Among the many reports (scroll down to the bottom of this document for links) coming to Toronto’s Executive Committee on March 9 is a short paper on Transit Network Analysis, three detailed demand projections and a paper about Growth Assumptions. Although this has the neutral title Population and Employment Projections, it is in fact a review of the effect of SmartTrack on development in the Greater Toronto Area. The main report is titled Commercial & Multi-Residential Forecasts For The Review Of SmartTrack.
The paper is authored by the Strategic Regional Research Alliance, or SRRA, whose primary focus is real estate market tracking and projection. This organization (or its principals) were involved in the reports leading to the original SmartTrack plan in now-Mayor Tory’s campaign, specifically:
A fundamental premise running through all three papers, and perpetuated in the SmartTrack proposal, was that downtown Toronto was more or less fully built-out, and that future commercial growth would occur primarily in two major centres outside of the city, the large area around Pearson Airport and an equally large area around Markham. The potential for additional growth within Toronto itself was regarded as low, and therefore major expansion of the rapid transit network would focus on the two big suburban nodes.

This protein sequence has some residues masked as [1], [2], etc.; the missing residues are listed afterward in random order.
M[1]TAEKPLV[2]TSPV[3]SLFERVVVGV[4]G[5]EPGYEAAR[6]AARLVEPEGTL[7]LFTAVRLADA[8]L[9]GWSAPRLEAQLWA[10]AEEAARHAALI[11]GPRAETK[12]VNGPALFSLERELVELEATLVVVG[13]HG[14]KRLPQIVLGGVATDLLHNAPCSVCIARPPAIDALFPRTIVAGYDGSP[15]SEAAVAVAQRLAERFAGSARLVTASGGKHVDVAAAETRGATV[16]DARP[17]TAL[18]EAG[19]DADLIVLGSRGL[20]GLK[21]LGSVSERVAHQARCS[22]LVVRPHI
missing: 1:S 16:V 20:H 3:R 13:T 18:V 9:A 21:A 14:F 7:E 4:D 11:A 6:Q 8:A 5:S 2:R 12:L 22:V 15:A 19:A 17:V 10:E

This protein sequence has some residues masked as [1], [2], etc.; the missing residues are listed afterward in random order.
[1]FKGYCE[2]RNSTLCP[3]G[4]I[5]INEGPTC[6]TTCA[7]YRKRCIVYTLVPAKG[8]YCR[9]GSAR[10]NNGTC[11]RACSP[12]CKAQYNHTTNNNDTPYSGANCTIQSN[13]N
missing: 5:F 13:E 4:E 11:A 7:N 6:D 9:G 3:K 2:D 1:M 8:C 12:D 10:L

At the Mayor’s direction, SRRA was retained as a consultant to the planning work now underway by the City of Toronto. This raised eyebrows both at Council for the crossover from a campaign support role to consultant, and also at Metrolinx where SRRA’s principal, Iain Dobson, had been appointed to the Board during the latter days of Glen Murray’s term as Ontario Minister of Transportation.
Although there is reason to take the new SRRA report with a grain of salt, the document makes interesting reading including a shift in some of SRRA’s outlook compared to their earlier work.
Which Land Use Model is Toronto Actually Using?
This report is supposed to be background to the overall planning study coming to Executive, but its focus is exclusively on the effects of SmartTrack. There is little mention of the development effects of other initiatives including the Scarborough Subway Extension (SSE), the Eglinton Crosstown LRT. Also, in part because ST and the GO/RER proposal cover the same territory and share stations, it is unclear how much change to development patterns occurs specifically due to SmartTrack and how much to the two services operating in one corridor.
Other background studies examine ridership effects of various combinations of SmartTrack, the SSE and the Relief Line, and these clearly must have an underlying land use, population and job location model. How this was developed or relates to the SRRA study is not clear.
That said, for the remainder of this article, I will concentrate on the SRRA text and its underlying assumptions.